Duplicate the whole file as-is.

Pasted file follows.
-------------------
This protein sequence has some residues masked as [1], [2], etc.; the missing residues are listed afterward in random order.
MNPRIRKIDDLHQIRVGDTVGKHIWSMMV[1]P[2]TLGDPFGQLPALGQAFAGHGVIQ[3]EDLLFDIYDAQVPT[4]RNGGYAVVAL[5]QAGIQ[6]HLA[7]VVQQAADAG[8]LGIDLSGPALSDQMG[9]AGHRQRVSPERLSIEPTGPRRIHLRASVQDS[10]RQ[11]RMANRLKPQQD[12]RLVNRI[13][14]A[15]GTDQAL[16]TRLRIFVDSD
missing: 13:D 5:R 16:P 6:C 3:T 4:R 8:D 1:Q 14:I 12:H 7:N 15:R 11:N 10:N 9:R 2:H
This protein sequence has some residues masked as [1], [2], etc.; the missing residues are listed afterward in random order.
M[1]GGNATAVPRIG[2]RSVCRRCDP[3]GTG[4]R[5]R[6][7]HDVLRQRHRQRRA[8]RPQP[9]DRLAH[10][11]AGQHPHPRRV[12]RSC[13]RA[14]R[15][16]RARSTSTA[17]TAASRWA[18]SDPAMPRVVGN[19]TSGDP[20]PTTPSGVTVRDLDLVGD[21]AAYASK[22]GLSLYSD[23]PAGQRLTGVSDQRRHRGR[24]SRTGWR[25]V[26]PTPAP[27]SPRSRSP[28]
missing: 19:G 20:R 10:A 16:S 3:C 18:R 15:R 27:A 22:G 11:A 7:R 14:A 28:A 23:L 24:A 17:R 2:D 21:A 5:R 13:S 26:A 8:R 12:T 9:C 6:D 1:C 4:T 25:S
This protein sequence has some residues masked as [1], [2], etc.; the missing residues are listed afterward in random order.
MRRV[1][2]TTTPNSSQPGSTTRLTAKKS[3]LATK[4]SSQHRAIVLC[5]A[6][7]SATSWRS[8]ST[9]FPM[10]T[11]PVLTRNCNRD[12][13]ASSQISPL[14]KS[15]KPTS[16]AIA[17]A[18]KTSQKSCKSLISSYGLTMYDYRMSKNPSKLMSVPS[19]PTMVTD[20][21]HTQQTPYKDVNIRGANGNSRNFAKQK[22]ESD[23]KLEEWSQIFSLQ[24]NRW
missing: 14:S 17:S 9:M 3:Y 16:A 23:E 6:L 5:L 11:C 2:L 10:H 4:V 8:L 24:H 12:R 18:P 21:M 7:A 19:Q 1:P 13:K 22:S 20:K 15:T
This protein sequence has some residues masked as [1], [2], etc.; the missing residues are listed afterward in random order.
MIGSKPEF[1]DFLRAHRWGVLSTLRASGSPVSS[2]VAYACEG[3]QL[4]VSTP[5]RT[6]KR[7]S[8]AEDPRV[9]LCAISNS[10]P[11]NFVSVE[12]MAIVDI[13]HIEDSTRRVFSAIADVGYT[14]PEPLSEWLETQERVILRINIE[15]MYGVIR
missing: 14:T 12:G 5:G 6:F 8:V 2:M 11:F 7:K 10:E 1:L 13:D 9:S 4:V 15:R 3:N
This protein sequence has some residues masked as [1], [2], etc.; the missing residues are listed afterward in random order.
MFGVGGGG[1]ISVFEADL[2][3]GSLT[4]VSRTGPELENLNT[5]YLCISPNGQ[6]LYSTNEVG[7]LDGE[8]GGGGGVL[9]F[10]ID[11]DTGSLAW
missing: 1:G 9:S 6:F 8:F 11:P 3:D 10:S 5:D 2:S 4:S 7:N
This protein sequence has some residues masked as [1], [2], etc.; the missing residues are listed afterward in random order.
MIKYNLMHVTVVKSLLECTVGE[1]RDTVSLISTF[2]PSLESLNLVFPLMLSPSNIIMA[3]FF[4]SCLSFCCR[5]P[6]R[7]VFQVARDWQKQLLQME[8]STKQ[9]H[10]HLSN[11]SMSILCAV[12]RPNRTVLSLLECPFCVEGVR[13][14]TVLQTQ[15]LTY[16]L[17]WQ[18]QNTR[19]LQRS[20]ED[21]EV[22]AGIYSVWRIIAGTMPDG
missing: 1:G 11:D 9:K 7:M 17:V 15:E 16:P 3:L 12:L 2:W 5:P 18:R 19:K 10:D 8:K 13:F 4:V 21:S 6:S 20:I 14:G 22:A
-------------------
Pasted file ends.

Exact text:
This protein sequence has some residues masked as [1], [2], etc.; the missing residues are listed afterward in random order.
MNPRIRKIDDLHQIRVGDTVGKHIWSMMV[1]P[2]TLGDPFGQLPALGQAFAGHGVIQ[3]EDLLFDIYDAQVPT[4]RNGGYAVVAL[5]QAGIQ[6]HLA[7]VVQQAADAG[8]LGIDLSGPALSDQMG[9]AGHRQRVSPERLSIEPTGPRRIHLRASVQDS[10]RQ[11]RMANRLKPQQD[12]RLVNRI[13][14]A[15]GTDQAL[16]TRLRIFVDSD
missing: 13:D 5:R 16:P 6:C 3:T 4:R 8:D 1:Q 14:I 12:H 7:N 15:R 11:N 10:N 9:R 2:H
This protein sequence has some residues masked as [1], [2], etc.; the missing residues are listed afterward in random order.
M[1]GGNATAVPRIG[2]RSVCRRCDP[3]GTG[4]R[5]R[6][7]HDVLRQRHRQRRA[8]RPQP[9]DRLAH[10][11]AGQHPHPRRV[12]RSC[13]RA[14]R[15][16]RARSTSTA[17]TAASRWA[18]SDPAMPRVVGN[19]TSGDP[20]PTTPSGVTVRDLDLVGD[21]AAYASK[22]GLSLYSD[23]PAGQRLTGVSDQRRHRGR[24]SRTGWR[25]V[26]PTPAP[27]SPRSRSP[28]
missing: 19:G 20:R 10:A 16:S 3:C 18:R 15:R 27:A 22:G 11:A 7:R 14:A 28:A 23:L 24:A 17:R 2:D 21:A 5:R 13:S 26:A 8:R 12:T 9:C 6:D 1:C 4:T 25:S
This protein sequence has some residues masked as [1], [2], etc.; the missing residues are listed afterward in random order.
MRRV[1][2]TTTPNSSQPGSTTRLTAKKS[3]LATK[4]SSQHRAIVLC[5]A[6][7]SATSWRS[8]ST[9]FPM[10]T[11]PVLTRNCNRD[12][13]ASSQISPL[14]KS[15]KPTS[16]AIA[17]A[18]KTSQKSCKSLISSYGLTMYDYRMSKNPSKLMSVPS[19]PTMVTD[20][21]HTQQTPYKDVNIRGANGNSRNFAKQK[22]ESD[23]KLEEWSQIFSLQ[24]NRW
missing: 14:S 17:S 9:M 3:Y 16:A 23:E 6:L 5:L 11:C 2:L 10:H 4:V 8:L 24:H 12:R 18:P 21:M 7:A 19:Q 1:P 13:K 22:S 20:K 15:T
This protein sequence has some residues masked as [1], [2], etc.; the missing residues are listed afterward in random order.
MIGSKPEF[1]DFLRAHRWGVLSTLRASGSPVSS[2]VAYACEG[3]QL[4]VSTP[5]RT[6]KR[7]S[8]AEDPRV[9]LCAISNS[10]P[11]NFVSVE[12]MAIVDI[13]HIEDSTRRVFSAIADVGYT[14]PEPLSEWLETQERVILRINIE[15]MYGVIR
missing: 14:T 12:G 5:G 6:F 8:V 2:M 11:F 7:K 10:E 1:L 13:D 9:S 4:V 15:R 3:N
This protein sequence has some residues masked as [1], [2], etc.; the missing residues are listed afterward in random order.
MFGVGGGG[1]ISVFEADL[2][3]GSLT[4]VSRTGPELENLNT[5]YLCISPNGQ[6]LYSTNEVG[7]LDGE[8]GGGGGVL[9]F[10]ID[11]DTGSLAW
missing: 1:G 9:S 6:F 8:F 11:P 3:D 10:S 5:D 2:S 4:S 7:N
This protein sequence has some residues masked as [1], [2], etc.; the missing residues are listed afterward in random order.
MIKYNLMHVTVVKSLLECTVGE[1]RDTVSLISTF[2]PSLESLNLVFPLMLSPSNIIMA[3]FF[4]SCLSFCCR[5]P[6]R[7]VFQVARDWQKQLLQME[8]STKQ[9]H[10]HLSN[11]SMSILCAV[12]RPNRTVLSLLECPFCVEGVR[13][14]TVLQTQ[15]LTY[16]L[17]WQ[18]QNTR[19]LQRS[20]ED[21]EV[22]AGIYSVWRIIAGTMPDG
missing: 1:G 11:D 9:K 7:M 17:V 15:E 16:P 3:L 12:L 2:W 5:P 18:R 19:K 10:D 8:K 13:F 4:V 21:S 6:S 20:I 14:G 22:A